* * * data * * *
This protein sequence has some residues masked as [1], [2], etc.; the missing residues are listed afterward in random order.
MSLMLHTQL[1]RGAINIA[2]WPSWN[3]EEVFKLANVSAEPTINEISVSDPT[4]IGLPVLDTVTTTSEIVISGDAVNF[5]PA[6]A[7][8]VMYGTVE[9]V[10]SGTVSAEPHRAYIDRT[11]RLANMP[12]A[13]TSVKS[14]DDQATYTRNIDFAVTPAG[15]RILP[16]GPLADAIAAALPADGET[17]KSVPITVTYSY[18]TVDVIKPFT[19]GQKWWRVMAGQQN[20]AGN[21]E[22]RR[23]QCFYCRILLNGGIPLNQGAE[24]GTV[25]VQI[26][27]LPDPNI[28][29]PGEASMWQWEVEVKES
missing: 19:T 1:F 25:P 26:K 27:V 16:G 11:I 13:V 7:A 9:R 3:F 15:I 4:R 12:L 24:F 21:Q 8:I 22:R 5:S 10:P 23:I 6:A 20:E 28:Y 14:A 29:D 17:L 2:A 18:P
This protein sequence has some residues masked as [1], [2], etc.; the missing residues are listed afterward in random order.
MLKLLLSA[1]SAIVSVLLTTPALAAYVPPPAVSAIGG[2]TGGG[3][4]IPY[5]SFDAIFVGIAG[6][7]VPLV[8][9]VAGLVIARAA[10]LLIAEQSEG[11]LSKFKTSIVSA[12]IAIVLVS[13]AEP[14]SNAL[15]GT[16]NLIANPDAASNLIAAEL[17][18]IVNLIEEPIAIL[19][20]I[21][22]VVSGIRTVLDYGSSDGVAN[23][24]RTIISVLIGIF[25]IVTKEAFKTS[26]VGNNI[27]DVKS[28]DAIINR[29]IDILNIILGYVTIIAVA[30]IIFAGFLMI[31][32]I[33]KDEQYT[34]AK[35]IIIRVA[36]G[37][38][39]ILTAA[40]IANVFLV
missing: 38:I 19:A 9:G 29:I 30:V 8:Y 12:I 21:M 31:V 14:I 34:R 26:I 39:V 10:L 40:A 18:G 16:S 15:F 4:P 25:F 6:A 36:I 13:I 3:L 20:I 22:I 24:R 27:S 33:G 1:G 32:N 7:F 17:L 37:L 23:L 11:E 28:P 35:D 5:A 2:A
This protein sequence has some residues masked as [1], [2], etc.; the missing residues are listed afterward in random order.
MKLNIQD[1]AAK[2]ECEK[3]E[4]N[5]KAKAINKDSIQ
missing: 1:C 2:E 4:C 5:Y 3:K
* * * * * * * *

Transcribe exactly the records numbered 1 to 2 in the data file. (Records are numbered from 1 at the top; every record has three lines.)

This protein sequence has some residues masked as [1], [2], etc.; the missing residues are listed afterward in random order.
MSLMLHTQL[1]RGAINIA[2]WPSWN[3]EEVFKLANVSAEPTINEISVSDPT[4]IGLPVLDTVTTTSEIVISGDAVNF[5]PA[6]A[7][8]VMYGTVE[9]V[10]SGTVSAEPHRAYIDRT[11]RLANMP[12]A[13]TSVKS[14]DDQATYTRNIDFAVTPAG[15]RILP[16]GPLADAIAAALPADGET[17]KSVPITVTYSY[18]TVDVIKPFT[19]GQKWWRVMAGQQN[20]AGN[21]E[22]RR[23]QCFYCRILLNGGIPLNQGAE[24]GTV[25]VQI[26][27]LPDPNI[28][29]PGEASMWQWEVEVKES
missing: 19:T 1:F 25:P 26:K 27:V 16:G 11:I 13:V 7:A 9:R 3:F 15:I 4:R 12:L 24:F 21:Q 8:I 22:R 5:S 10:P 23:I 6:A 20:E 28:Y 14:A 29:D 17:L 2:A 18:P
This protein sequence has some residues masked as [1], [2], etc.; the missing residues are listed afterward in random order.
MLKLLLSA[1]SAIVSVLLTTPALAAYVPPPAVSAIGG[2]TGGG[3][4]IPY[5]SFDAIFVGIAG[6][7]VPLV[8][9]VAGLVIARAA[10]LLIAEQSEG[11]LSKFKTSIVSA[12]IAIVLVS[13]AEP[14]SNAL[15]GT[16]NLIANPDAASNLIAAEL[17][18]IVNLIEEPIAIL[19][20]I[21][22]VVSGIRTVLDYGSSDGVAN[23][24]RTIISVLIGIF[25]IVTKEAFKTS[26]VGNNI[27]DVKS[28]DAIINR[29]IDILNIILGYVTIIAVA[30]IIFAGFLMI[31][32]I[33]KDEQYT[34]AK[35]IIIRVA[36]G[37][38][39]ILTAA[40]IANVFLV
missing: 38:I 19:A 9:G 29:I 30:V 8:Y 12:I 21:M 31:V 14:I 34:R 26:I 39:V 10:L 40:A 18:G 16:S 15:F 4:P 25:F 6:A 36:I 13:I 3:L 20:I 22:I 24:R 27:S 33:G 1:G 32:N 7:F 17:L 37:L 23:L 11:E 28:P 35:D 5:A 2:A